ers are Evan Shaw on alto sax, Scott drum and cymbal resonation fromThomson on trombone, Wes Neal on Harris Eisenstadt supply all thebass and Joe Sorbara on drums. Aid- needed tinctures.croft bases all the five tracks on hi s Manhattan-based veterans ofown tunes - the players effortlessly their own combos and larger ensemblesled by bassist William Park­move from his melodies to freer sections.I play improvised music myselfand occasionally risk finding my tense vibrato and double tonguinger, the hornmen often utilize in­performances hurtling towards a to express hide-and-seek counterpoint,while Toronto-born Eisens­state reminiscent of an extremelycluttered closet in dire need of a professionalorganizer. This is definite­California improvisers and recenttadt,who first collaborated withly not the case with Aldcroft and ly moved east, prods and pushescompany! Each player is very familiarwith Aldcroft compositions understated press rolls and bassthe others with woody rim shots,and is able to establish such strong drum pressure. At points the parametersare reduced even furthermusical boundaries in the freer sectionsthat the music is never out of when one or another player layscontrol. The musicians create a out for a time. Yet the pan-tonalplethora of unforgettable aural delights.Acerbic and focused, the alto sax­sound field isn' t disrupted.The mix, sound quality and productionvalues are top notch. Pete with Swell's braying textures andophonist's piercing squeals mixJohnston's liner notes provide interestingfacts and insights. As is turn the concluding Buoyed Inthe drummer's ruffs and flams tothe case with improvised music, Great Days into a representativethis recording is a one-time "musicalsnapshot". I agree with Johnricwithout tearing it, the resonat­showcase. Stretching the tune's fabston'ssuggestion of repeated listening.The music just gets better note clusters and staccato variationsing finale references both the initialand better each time. An excellent on the theme. Throughout the CD,effort recommended for both the the trio provides ample aural colourationwithout excess.seasoned and novice listener.Tiina KiikKen WaxmanConcert Notes: Ken AldcroftConvergence Ensemble will launchthis new CD with performances atthe Now Lounge on October 8 andat Arraymusic in the Leftover DaylightSeries on October 27.We Are Not Obstinate IslandsThe DiplomatsClean Feed CF061Utilizing only the tonal colours availablefrom one trombone, one altosaxophone and one drum set, theDiplomats still create five varied andmulti-hued improvisations.Although the result may seemslightly thin without chordal instruments,the performances are imbuedwith enough polyphonic variety toovercome this. For comparison envisionto-the-point, skeletal formspainted by Klee and Miro, not VanGogh's or Monet's abundant detail.Brassy gutbucket slurs from trombonistSteve Swell, tart split tonesfrom saxophonist Rob Brown plusPOT POURRIChansons de la belleesperancePierre Cartierambiences magnetiquesAM 153 CD"Now that was good!" These aremy first thoughts after listening toPierre Cartier's release of self-described"French love songs". Cartier'scompositions set to Quebecpoetry, his bass playing, his own lyrics,and his singing (especially theendearing way he struggles to capturesome of the high notes) combineto make thi s musically intriguingdisc fun to behold. The excellentband is comprised of some ofMontreal's finest jazz performers -Jean Derome on alto sax and flutes,Jean Rene on viola, Tom Walsh onCONTINUED ON PAGE 76OLD WINE IN NEW BOTTLESFine Old Recordings Re-Releasedby Bruce SurteesWith the advent of radio there came the almost insatiable need for nottoo-long,attractive pieces suitable for broadcast. In England and thecolonies the best known practitioners of this art included Eric Coates,Albert W. Ketelbey, Robert Farnon, and finally Mantovani. Guild LightMusic has issued 21 volumes of these charming favourites of yore intheir original recording, Volume 19 being "Say it with Music",(GLCD5119), Volume 20, "The Hall of Fame, Volume I" (GLCD5120),and Volume 2 1, "The Music of Haydn Wood"(GLCD5121). The Haydn Wood [ 1882-1959]is the only composer-driven CD and re-introduces19 lightorchestral pieces by this forgottenBritish composer who was very well knownto radio listeners of the 30s & 40s. Needlessto say, none of these 21 well-filled CD potpourrisis meant to be played entirely in onesitting but sampled a few tunes at a time. Allthe very listenable selections, taken from both"'"°'"'""'°"'"'"'"'"< g:f!.'!J9.SOr \'111.11 .. , J. Sar II U'ith J.hulrsides of the Atlantic are quite charming except, of course, to the iPodgeneration. The transfers from the original 78s are uniformly exceptional.Some collectors may be interested in GLCD5120 that contains C liveRichardson's London Fantasia which includes an air-raid and an allclear!This 1944 mini piano concerto vaguely echoes the Warsaw Concertoand The Cornish Rhapsody.The London Philharmonic Orchestra's own label has three new releaseswhich really do deserve a hearing. For admirers and collectors ofthe late Dutch conductor, Eduard van Beinum, "The Post War Revival"(LP0-0011) contains five performances which are entirely unexpected.New to any CD catalogue are Malcolm Arnold's Beckus the Dandipratt(recorded 1947), Mahler's liedereinesfahrenden Gesellen with mezzoEugenia Zareska (recorded 1946), Beethoven's Leonora No. I (recorded1949), Brahms' Haydn Variations (recorded 1949), and Elgar's The Wandof Youth Suite No.2 (recorded 1950). All these were taken down in theKingsway Hall in London which was to become the venue for countlesssuperb recordings in the following years. Clearly Decca had exceptionalrecording engineers on staff as these issues will certify. The performanceswhile not exactl y sophisticated are well worth hearing. These aresouvenirs of the orchestra, rebuilding after the war, under the highly esteemedDutchman who succeeded Mengelberg in Amsterdam and remainedthere until his death in 1959.The CD of Mahler conducted by the late KlausTennstedt, (LP0-0012), contains The SymphonyNo. I and one of the most beautiful andmoving performances of The Songs of a Wayfarerthat you are ever likely to hear, sung byThomas Hampson whose voice was in pristinecondition when this was recorded Jive in1991 in The Royal Festival Hall. The perspectiveis from a little way back from the stagewhich adds to the illusion of being there. Conductorand soloist we re exactly of one mind and the result is memorable.Certainly the ex-East-German Tennstedt knew his Mahler and this surprisinglyfresh, live performance of the First from 1985 is way over thetop. The recordings originated with the BBC and the dynamics in thesymphony are astounding. A must have disc, for sure.A recent vintage, Tchaikovsky's Manfred Symphony conducted byVladimir Jurowski was recorded live at the Royal Festival Hall in December2004 (LP0-0009). Jurowski has conducted extensively throughoutEurope and in 2003 was appointed the LPO's principal guest conductor.Manfred is a grand tone poem based on Byron, and Jurowski treats itas the Romantic portrait that it is with powerful and excited tuttis contrastingwith quiet passages of longing and elusive beauty, ultimately resolvingin a touching apotheosis. Many listeners consider thi s ultra-ro-74 WWW. TH EWHO LENOTE . COM O CTOB ER 1 - N O VEM BER 7 2006Back to Ad Index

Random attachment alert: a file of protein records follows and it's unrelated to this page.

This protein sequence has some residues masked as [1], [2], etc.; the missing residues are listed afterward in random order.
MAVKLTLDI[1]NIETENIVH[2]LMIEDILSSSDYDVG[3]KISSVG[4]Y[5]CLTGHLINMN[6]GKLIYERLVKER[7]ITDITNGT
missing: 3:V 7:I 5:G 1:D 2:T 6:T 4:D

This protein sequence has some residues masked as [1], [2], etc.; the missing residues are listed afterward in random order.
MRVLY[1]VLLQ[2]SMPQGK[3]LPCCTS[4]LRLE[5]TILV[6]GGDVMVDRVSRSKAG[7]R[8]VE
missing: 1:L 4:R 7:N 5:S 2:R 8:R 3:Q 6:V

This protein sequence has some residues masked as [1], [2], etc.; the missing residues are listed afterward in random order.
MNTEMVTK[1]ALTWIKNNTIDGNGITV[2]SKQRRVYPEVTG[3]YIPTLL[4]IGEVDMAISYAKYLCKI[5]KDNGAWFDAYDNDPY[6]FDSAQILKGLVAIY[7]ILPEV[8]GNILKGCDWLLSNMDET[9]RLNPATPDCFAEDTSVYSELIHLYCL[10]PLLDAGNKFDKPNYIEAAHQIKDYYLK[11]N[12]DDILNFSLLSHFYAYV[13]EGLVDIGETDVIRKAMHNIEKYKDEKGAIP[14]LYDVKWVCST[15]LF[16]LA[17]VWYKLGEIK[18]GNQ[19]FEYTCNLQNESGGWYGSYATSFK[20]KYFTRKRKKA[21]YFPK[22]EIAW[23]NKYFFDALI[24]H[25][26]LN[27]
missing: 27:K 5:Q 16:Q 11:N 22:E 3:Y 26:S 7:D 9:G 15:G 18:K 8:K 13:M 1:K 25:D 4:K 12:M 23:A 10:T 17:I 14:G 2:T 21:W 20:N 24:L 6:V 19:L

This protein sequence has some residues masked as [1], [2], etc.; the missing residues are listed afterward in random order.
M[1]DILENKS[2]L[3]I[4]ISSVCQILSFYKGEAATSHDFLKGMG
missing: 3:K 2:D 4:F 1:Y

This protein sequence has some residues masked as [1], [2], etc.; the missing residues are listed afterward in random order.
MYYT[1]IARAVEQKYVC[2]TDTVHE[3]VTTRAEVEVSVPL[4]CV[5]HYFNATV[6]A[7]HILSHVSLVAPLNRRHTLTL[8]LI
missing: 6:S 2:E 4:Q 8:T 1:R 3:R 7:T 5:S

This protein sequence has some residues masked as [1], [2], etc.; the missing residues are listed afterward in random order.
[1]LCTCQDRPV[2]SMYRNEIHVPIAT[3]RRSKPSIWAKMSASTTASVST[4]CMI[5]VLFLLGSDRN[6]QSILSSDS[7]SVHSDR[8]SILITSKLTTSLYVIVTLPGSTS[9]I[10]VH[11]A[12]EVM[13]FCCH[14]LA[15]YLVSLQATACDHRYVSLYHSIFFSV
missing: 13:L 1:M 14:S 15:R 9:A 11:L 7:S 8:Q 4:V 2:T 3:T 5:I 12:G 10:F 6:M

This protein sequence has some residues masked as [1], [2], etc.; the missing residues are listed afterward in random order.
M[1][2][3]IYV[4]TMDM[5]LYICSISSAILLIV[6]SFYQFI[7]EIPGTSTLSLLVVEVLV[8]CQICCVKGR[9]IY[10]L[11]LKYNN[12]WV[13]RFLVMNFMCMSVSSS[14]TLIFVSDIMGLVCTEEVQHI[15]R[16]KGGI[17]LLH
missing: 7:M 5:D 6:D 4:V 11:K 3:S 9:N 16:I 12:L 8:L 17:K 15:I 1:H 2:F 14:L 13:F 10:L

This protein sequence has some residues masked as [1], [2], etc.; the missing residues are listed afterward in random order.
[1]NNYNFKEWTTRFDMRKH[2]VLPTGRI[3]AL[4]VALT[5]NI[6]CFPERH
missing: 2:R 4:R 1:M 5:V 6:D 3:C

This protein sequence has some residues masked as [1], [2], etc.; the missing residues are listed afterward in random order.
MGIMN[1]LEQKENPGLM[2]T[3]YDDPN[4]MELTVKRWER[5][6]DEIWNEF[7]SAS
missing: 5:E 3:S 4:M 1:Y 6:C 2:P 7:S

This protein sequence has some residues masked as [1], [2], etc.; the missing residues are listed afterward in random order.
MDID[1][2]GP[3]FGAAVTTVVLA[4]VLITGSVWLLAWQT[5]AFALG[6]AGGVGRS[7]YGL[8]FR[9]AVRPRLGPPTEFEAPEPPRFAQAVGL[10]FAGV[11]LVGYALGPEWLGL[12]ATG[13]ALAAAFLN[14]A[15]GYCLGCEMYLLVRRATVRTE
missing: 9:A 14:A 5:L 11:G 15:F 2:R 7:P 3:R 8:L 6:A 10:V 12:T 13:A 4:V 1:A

OLD WINE IN NEW BOTTLESmantic opus to beTchaikovsky at hisvery best. There isno shortage of recordingsof this compelIi n g work butnone currentlyavailable bettersthis one . The recordingis suitably dynamic and full-bodied.The late pianist Lili1f;IUG"1'il:l"~.urrJ•'l"•~lllo4o ....r QtJNc,O....Kraus' s I 954 recordingsof Mozart sonatashave re-appearedon a five CD set fromMusic and Arts(CD-1001). Krauswas a particular favouriteof mine and Ihave fond memories ofher giving a master class in Kitchener. Amongher admonitions was about rubato, "If you canhear it, then it is too much." The distinguishedMozart pianist was born in Budapest in 1905 anddied in North Carolina in 1986. She recorded theviolin sonatas twice, with Szymon Goldberg inthe late 1930s and Willi Boskovsky in the mid1950s. She plays all the piano sonatas (excludedis the hybrid F major K.533) plus a collection ofvariations and other stand-alone little pieces (didMozart ever write a ' little' piece?). Her techniquewas immaculate and her playing was akinto someone relating a little narrative meant foryour ears alone .. . with gentle little questions andresponses. Here is a collection that deserves aplace of honour in one's collection. Taken fromthe original master tapes of The Haydn Society,the sound, clear and noise-free, is beyond criticism.As David Olds noted last month in Editor's Corner,Deutsche Grammophon has issued a completeWagner Ring Cycle on CD conducted byJames Levine to sell at .95 (DG 4769803).Take note that these Levine CDs are not theaudio of the pick-of-the-bunch live DVD set buta studio recording made, if my memory servesme correctly, well before the DVD performances.Naturally, there is not the intensity of alive performance, but all the music is there andit's the best deal around.Bruce SurteesMozart"Mozart's grandest~mphonies"T~FELMUSIKORCHESTRABRUNO· WEILCQNQ.tlCi'OflJEANNE LAMONMt.J$t'C eJwtreroF?Travel is more than just A to B. Travel should help you hit all of life's high notes.Before the curtain rises, fall for the Pre- Theatre Express Menu at Tundra,steps aw

Volume 26 (2020- )

Volume 26 Issue 1 - September 2020
Volume 26 Issue 2 - October 2020
Volume 26 Issue 3 - November 2020
Volume 26 Issue 4 - December 2020 / January 2021